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    Re: 120 film for 4x5 camera

    I used to have a job where I shot archival records, B&W with an RB67 and macro lens, and the same material in color on 4x5. I took a couple of trips, rounds of Europe, where I could only take one camera, and so I took the 4x5 with a 210 Sironar-N for 4x5 color, and a 150 Sironar-N and a Calumet roll back for 6x7 B&W. Though it was a bit more work that way, the results didn't suffer at all. The 6x7 isn't 4x5, of course, but the 6x7 from that trip definitely held up next to the RB67 work done at home. Some folks like to trash the Calumet roll back, which looks like it was designed in 1955, but I never had a bit of problem with it, and it was much handier than a back that needs to have the ground glass back taken off to use.
    Thanks, but I'd rather just watch:
    Large format: http://flickr.com/michaeldarnton
    Mostly 35mm: http://flickr.com/mdarnton
    You want digital, color, etc?: http://www.flickr.com/photos/stradofear

  7. #7
    Daniel Stone's Avatar
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    Re: 120 film for 4x5 camera

    I've used "large format" lenses quite a bit in the past for shooting onto roll film. I haven't had any issues whatsoever in terms of clarity, loss of detail, etc. And I'm quite particular about fine detail

    Anyhow, if you're looking for a great film, I heartily recommend Kodak Ektar 100. It's extremely fine-grained, and the extra bit of color saturation, in MY opinion, actually adds a bit of "realism" into the more northern light you'll experience in Norway vs the warmer light in Italy.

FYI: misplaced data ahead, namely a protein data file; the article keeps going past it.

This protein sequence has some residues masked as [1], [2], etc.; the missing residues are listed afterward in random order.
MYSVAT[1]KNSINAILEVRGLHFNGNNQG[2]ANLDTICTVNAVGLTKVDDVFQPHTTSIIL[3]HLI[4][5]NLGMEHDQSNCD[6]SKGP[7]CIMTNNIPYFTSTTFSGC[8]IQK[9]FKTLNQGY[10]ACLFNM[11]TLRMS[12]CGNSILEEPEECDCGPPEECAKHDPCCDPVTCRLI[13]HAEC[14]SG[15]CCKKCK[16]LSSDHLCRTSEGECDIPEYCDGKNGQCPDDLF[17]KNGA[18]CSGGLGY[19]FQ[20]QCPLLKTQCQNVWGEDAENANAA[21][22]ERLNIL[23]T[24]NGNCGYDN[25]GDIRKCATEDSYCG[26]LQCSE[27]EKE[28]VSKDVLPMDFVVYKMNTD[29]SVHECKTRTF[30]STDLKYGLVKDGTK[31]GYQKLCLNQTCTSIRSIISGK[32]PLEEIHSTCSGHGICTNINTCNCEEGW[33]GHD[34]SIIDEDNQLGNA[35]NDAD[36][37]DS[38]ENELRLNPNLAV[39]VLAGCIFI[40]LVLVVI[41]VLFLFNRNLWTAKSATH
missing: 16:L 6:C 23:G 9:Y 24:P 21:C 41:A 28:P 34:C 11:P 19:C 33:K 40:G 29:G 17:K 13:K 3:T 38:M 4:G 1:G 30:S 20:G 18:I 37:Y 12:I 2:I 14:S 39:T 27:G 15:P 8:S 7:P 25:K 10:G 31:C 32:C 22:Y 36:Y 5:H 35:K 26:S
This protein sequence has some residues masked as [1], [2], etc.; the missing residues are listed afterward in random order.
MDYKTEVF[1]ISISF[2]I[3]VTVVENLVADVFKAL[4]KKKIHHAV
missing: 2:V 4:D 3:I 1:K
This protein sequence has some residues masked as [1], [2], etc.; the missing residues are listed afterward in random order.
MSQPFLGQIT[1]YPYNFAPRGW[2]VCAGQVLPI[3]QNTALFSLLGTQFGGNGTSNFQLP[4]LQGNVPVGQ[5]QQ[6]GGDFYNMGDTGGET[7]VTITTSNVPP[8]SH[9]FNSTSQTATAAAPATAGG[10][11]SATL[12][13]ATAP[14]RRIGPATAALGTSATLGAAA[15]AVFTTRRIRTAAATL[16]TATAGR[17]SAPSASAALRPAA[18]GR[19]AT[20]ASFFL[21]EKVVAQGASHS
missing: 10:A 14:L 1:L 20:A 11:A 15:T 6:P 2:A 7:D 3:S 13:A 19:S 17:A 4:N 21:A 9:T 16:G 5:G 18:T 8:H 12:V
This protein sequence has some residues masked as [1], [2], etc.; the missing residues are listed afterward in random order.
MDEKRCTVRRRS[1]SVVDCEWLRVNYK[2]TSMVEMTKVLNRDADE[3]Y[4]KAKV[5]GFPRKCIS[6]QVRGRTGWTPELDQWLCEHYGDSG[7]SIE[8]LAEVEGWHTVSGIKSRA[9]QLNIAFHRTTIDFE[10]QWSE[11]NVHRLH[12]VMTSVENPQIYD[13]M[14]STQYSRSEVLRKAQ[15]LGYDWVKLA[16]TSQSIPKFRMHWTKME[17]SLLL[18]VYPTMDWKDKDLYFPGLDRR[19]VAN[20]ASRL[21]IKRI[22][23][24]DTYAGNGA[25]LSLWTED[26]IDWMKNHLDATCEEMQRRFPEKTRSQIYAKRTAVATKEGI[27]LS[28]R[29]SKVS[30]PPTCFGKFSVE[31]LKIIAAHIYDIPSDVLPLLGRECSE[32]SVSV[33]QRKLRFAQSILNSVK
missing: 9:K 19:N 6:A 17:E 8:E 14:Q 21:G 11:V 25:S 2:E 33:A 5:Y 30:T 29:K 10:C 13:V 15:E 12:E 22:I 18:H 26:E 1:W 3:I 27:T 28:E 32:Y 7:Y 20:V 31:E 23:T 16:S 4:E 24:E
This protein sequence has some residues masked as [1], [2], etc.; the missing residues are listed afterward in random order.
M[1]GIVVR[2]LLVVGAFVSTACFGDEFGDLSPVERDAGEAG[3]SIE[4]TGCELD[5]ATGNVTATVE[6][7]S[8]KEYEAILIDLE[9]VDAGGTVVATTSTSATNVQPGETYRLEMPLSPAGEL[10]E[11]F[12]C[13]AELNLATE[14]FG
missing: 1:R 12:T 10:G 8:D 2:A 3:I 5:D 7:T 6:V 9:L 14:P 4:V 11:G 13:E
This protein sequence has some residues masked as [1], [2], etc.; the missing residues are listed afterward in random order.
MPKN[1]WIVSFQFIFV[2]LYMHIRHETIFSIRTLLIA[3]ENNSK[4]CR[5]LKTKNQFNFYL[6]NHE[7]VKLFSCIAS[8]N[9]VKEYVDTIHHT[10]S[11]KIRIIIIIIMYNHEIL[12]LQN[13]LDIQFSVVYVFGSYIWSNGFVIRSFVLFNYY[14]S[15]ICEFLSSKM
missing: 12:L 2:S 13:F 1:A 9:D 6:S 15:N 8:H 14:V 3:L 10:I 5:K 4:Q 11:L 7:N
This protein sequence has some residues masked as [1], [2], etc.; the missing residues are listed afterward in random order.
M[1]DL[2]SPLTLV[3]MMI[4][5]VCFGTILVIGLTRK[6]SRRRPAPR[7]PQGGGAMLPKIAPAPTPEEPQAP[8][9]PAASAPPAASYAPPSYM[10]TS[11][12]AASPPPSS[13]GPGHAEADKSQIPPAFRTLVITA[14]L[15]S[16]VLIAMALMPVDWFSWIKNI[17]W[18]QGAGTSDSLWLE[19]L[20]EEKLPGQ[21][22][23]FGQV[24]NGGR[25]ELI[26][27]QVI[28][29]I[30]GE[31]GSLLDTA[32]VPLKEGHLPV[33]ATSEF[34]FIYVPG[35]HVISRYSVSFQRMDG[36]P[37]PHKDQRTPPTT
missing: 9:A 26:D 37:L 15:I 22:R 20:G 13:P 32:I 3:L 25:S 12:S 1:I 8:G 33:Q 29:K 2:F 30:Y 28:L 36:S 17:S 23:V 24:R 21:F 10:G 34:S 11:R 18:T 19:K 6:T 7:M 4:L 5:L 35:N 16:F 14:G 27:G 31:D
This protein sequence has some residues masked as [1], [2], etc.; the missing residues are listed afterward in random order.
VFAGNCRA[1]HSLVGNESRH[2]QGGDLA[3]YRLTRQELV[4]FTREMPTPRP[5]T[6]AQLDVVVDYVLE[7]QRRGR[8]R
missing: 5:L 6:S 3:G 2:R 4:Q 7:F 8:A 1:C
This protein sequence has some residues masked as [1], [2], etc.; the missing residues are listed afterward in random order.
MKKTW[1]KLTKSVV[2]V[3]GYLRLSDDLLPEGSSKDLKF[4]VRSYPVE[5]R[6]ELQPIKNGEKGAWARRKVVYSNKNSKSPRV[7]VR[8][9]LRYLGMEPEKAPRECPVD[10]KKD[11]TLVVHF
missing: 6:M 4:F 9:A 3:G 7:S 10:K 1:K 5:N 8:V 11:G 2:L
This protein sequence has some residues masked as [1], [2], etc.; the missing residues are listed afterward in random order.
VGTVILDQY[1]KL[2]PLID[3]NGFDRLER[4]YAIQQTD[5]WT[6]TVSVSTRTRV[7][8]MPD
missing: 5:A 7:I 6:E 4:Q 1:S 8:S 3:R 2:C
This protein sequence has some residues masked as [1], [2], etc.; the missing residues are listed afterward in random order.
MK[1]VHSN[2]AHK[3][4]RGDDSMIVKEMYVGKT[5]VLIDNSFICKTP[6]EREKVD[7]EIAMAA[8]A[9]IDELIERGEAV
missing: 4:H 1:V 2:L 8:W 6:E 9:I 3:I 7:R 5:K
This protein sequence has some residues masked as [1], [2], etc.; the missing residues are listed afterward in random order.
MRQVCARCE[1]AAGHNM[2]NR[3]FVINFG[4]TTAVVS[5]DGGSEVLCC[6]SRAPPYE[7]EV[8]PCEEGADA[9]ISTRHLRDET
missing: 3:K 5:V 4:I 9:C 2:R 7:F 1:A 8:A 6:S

Portra 160 is quite flat in comparison contrast and color-wise, both the P160 and P400 are terrific films, but they're different from Ektar all together.

    -Dan

  8. #8
    Drew Wiley
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    Re: 120 film for 4x5 camera

    If you have a properly calibrated system and know how to use it, you should be able to get better results with a roll film back than with the equivalent film on any
    conventional medium format system. The reason is simple - movements. That means that you have more options to controlling depth of field than just stopping way down. If you're movements are conservative, then you'll be using just the center of a particular optic, and it might do fine. But otherwise, older 4x5 wide angle lenses aren't ideal. I lean more toward longer focal lengths, so my various Fuji A's and Nikkor M's work superbly. But I also use Fuji C's and relatively short normal plastmats
    like a Fuji 125W with excellent results on 6x9 film. The nice thing is that all these lenses are tiny and work on 4x5 film too.

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    Re: 120 film for 4x5 camera

    Quote Originally Posted by ic-racer View Post
    I'd waste a few exposures to ensure that the film is lying flat on the pressure plate. What type of rollfilm back are you using.
    I'm using a Calumet 6x7 roll film back

  10. #10

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    Re: 120 film for 4x5 camera

    Thanks everyone. I think I'll get some Ektars then...

    Quote Originally Posted by Drew Wiley View Post
    Your 150 and 210 might be OK - you can try; but
    I'd be skeptical of the extremes. A 300 Symmar is a tank anyway. For a roll film back at that focal length, I personally use a Nikon 300 M. It is difficult to find suitable short focal lengths (less than 100mm) without resorting to less than ideal wide angles or older lenses of questionable precision. You can choose from certain modern "digital" view lenses if they're in shutter, but they're expensive and will have more limited coverage angles.
    As to lenses I guess my 47XL should be ok?
    Maybe my weak lens is the 75 Super Angulon MC.
    With Roll films that focal length is also the most used for me. So maybe I should look into a 72 SA XL or a 80 XL, isn't it?